If you're looking for a luxury home, Calgary is the place to be.
In May, there were more than 600 homes for sale in the city listed at more than $1 million. Only 65 of them sold last month, which suggests there's nine months of inventory on the market. For every 10 new listings, there were two sales. The rest of the Calgary's real estate market is holding up through the downturn, but the luxury market is pretty quiet.
And I hate to say it, there's some uncertainty about the NDP. - Len Wong, ReMax realtor
"The big thing we've noticed, some people have put product on to sell because of the drop in oil," said realtor Len Wong. "And I hate to say it, there's some uncertainty about the NDP."
The Calgary Real Estate Board (CREB) released its sales numbers for May today, showing that while activity is 25 per cent lower for the overall market, the average price of $478,790 is only lower by 1.5 per cent from May 2014. May is typically the busiest month of the year in real estate.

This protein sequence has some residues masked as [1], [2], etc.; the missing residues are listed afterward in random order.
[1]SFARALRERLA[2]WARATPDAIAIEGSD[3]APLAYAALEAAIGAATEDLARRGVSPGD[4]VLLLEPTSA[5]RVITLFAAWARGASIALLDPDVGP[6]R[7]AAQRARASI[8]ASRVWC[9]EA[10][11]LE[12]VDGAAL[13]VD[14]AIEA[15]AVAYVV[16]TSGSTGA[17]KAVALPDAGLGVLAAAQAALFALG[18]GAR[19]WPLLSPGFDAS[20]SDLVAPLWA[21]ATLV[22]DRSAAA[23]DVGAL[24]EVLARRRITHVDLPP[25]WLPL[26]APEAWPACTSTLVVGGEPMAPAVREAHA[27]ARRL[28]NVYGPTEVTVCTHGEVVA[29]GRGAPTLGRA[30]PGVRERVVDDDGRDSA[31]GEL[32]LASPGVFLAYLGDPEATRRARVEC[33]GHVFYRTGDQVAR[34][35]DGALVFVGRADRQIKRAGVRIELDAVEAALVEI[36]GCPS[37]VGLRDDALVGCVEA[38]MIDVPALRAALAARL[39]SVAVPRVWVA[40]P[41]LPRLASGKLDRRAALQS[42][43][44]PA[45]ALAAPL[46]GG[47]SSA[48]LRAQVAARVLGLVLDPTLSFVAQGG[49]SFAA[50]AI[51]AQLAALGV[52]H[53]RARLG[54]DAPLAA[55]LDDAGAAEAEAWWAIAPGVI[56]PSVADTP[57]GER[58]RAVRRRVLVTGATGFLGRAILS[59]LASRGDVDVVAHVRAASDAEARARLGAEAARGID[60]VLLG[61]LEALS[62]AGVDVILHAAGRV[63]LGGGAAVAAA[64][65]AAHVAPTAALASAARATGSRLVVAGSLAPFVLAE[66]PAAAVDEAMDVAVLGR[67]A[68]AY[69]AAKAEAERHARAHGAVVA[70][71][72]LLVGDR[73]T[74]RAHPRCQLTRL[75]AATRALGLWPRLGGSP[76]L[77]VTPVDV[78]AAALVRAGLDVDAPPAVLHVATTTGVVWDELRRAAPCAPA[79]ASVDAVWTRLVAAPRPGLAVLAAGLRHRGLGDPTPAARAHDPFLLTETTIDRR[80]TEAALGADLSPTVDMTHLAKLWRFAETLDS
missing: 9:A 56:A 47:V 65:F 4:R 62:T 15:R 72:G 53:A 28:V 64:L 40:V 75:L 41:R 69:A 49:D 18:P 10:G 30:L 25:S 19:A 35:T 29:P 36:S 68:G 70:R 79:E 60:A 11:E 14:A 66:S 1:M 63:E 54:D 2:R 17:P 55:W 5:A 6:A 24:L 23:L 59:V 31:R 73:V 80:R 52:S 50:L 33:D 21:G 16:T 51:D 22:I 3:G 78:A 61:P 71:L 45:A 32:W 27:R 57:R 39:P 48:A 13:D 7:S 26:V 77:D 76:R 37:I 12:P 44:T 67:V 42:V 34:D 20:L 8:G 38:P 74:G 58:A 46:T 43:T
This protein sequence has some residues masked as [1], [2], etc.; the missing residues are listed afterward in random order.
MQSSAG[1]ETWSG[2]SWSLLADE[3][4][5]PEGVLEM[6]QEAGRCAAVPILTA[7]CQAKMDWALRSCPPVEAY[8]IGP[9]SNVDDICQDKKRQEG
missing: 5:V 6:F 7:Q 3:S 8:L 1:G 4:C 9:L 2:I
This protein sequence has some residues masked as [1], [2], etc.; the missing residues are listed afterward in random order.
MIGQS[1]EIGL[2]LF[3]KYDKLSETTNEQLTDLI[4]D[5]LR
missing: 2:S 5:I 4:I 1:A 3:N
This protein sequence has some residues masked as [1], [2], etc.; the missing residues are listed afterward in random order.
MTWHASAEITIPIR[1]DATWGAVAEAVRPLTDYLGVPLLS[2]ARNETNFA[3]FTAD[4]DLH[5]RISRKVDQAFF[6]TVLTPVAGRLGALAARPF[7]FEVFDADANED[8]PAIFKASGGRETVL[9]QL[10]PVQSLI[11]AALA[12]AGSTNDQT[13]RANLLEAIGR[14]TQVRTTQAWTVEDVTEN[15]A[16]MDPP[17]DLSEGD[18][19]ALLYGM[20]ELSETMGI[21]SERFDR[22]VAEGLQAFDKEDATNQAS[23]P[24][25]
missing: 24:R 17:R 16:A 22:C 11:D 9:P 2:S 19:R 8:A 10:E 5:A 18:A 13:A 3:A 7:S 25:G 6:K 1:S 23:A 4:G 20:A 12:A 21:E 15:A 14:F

But in Calgary last month, it took an average of 40 days to sell a home, about 50 per cent longer than last year.
"We still have more people employed today than we had last year, " said Anne Marie Lurie, the chief economist of the CREB. "The job losses that we're seeing are mostly in the energy sector."
It is the energy sector that drives the luxury segment of the market — typically defined as homes worth more than $1 million.
"We've noticed that people are waiting to see what's going to happen," said Wong. "Oil stabilized around 60 [dollars a barrel], all indicators are showing that it's stabilized to a degree. Then the PCs getting bumped out. A lot of the high-end people that I've talked to say, 'Now oil is stable, but there's uncertainty with the government.'"
Nearly 70 per cent of the homes sold in the Calgary region in May went for less than $500,000. That segment of the housing market is helping underpin Calgary numbers overall.
"If you're in the public sector — police, teacher, fireman, nurse — not related to oil and gas, those are the buyers," said Wong, "That's why you don't see the high end going up."